As the Internet continues to change and grow, new literacies have emerged which involve the use of digital and media technologies. It is crucial that students are able to comprehend and adapt to these literacy requirements if they are to become successful, productive members of society.
Part of the problem is that many teachers themselves, particularly the older ones, may not have experience with the new literacies that are out there, and thus they are unable to lay the groundwork for their students to transition.Their skills may still be rooted in the old style of literacy teaching which focused on the use of paper and pencil. In order to teach effectively in this day and age they need to be open to new ideas pertaining to the teaching of reading and writing, and aware of the fact that their teaching tools are constantly changing now due to the Internet, and they need to be flexible.
Expanded literacy experiences
Some of the new literacies are as follows: innovative text formats new and higher reader expectations, and new activities. What all of this translates into is that these new literacies have expanded the usual literacy experiences which remained the same for a long time, and now there is an amazing amount of information available on the Internet; along with search engines which make it possible to swiftly find information, there is also the ability to assess internet sources; improved communication through email, chatting, and texts; and another big change has been in the increased use of word processing programs.
The Internet has prodded educators to meet issues pertaining to new technologies head on and with a swiftness that is alien to them, due to the fact that past technological innovations took much longer to be fully accepted and were not adapted in so many areas at the same time. The power of the Internet comes in part from the fact that it opens the door to the instant sharing of information with only the click of a link. One link and it's done, that's pretty remarkable.
The role of the internet in today’s schools
What's more, most schools now provide Internet access for their students. This is another contributing factor. Statistics state that in 2005, approximately 95% of K-12 classrooms in the United States had internet access. Plus, 80% of kindergartners use computers and the percentage of children under 9 years old who use the Internet is above 50%. What's strange about all this, and gives pause for thought is the fact that the average amount of time U.S. students that use computers in school was 12 minutes per week. This data speaks volumes as it indicates that while computers and internet access are readily available to students, most students are not given enough time to use this technology in school to develop new literacies.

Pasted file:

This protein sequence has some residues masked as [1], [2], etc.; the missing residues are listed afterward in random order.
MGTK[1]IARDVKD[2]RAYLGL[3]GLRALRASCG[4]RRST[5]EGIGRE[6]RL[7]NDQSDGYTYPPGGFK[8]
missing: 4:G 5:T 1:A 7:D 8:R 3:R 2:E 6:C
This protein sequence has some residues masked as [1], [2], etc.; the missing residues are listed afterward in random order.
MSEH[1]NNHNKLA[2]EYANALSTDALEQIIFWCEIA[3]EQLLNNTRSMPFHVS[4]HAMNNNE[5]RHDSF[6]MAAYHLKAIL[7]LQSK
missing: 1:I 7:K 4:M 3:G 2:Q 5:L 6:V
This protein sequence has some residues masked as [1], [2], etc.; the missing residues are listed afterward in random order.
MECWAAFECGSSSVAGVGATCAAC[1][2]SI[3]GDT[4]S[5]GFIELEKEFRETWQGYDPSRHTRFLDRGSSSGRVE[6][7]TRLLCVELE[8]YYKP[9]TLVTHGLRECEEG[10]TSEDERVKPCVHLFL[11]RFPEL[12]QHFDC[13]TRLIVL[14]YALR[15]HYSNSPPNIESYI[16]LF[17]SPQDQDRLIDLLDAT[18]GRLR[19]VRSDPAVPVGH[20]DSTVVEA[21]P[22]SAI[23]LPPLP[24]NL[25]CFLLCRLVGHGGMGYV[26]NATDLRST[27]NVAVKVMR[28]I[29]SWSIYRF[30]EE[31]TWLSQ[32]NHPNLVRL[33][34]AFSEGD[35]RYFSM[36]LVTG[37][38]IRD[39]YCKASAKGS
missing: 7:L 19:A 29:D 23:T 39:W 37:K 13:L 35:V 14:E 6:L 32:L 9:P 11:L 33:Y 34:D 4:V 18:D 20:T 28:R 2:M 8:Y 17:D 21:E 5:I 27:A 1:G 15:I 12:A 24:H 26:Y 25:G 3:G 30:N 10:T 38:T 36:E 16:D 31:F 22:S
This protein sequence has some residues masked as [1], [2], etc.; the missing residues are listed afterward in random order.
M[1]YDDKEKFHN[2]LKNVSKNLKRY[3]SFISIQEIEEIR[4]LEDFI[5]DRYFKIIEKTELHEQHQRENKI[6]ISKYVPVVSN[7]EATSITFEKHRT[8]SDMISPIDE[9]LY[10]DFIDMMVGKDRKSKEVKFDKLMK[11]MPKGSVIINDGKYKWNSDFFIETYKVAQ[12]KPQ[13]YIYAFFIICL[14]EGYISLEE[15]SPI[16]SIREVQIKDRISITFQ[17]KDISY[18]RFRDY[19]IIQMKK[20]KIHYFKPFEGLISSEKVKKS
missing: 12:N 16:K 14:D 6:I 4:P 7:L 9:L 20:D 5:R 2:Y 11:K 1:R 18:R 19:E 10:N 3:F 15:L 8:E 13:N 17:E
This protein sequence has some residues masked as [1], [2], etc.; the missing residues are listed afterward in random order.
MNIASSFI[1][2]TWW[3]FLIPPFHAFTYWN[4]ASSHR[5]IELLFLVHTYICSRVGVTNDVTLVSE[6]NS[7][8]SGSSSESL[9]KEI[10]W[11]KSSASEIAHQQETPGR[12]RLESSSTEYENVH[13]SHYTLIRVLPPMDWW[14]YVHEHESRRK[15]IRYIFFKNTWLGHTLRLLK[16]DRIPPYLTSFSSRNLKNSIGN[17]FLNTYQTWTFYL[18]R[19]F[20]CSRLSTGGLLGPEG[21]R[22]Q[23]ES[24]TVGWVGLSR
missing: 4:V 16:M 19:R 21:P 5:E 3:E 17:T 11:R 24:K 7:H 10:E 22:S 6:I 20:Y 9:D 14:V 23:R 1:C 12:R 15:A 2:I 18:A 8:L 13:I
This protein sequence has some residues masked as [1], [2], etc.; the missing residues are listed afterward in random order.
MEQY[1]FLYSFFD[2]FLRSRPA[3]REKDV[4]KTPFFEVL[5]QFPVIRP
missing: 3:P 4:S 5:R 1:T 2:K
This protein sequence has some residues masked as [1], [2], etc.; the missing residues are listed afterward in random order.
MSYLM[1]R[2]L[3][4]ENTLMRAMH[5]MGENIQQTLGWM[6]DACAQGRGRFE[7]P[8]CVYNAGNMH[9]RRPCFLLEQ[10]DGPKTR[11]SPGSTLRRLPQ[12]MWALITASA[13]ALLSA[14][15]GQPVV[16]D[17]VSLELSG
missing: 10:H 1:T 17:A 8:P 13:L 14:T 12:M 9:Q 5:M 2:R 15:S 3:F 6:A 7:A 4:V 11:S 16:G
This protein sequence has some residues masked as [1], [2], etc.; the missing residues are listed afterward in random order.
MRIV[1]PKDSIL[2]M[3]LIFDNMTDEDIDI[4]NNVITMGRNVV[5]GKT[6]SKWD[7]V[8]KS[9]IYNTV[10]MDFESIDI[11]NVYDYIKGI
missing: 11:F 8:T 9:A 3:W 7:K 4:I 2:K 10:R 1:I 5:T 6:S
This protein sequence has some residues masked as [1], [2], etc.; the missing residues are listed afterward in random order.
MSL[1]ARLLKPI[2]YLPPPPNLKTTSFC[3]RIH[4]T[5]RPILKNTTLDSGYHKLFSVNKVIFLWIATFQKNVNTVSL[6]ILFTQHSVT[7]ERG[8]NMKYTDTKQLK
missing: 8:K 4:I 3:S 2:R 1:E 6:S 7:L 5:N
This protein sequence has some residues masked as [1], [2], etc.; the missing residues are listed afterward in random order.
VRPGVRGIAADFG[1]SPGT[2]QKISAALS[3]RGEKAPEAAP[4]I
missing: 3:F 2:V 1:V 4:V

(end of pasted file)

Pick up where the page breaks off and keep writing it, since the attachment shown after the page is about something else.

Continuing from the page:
Introducing new literacies to students
While teachers are frequently the focus of our wrath when students fail to learn properly, it should be noted that introducing new literacies to a group of pupils is not a simple job for a teacher. We assume that they know all about it, but the fact of the matter is that two thirds of teachers feel that they themselves are not experienced enough to use the technology they are to teach to their students. There are many other difficulties which teachers must cope with too.
Things such as lack of resources, their own lack of knowledge and the necessary skills (which stems from being underprepared by the schools in the technological fields they are supposed to teach), failure of school leadership, teachers' own opinions towards new technology, and evaluations (which fail to take into consideration new expectations. Here are three essential items to consider before attempting introducing new literacies to classrooms:
1. The mere use of software programs on computers is not enough to ready students for new literacies' experiences.
2. New literacies are great, but they are also in an unending state of flux, or change and necessitate that teachers accept and promote these changes regardless of how they actually feel about them.
3. New literacies are a must in all classrooms in order to ensure that equal opportunities are available to all students and that they are able to take advantage of them.
By Christopher Austin and LoveReading.co.uk!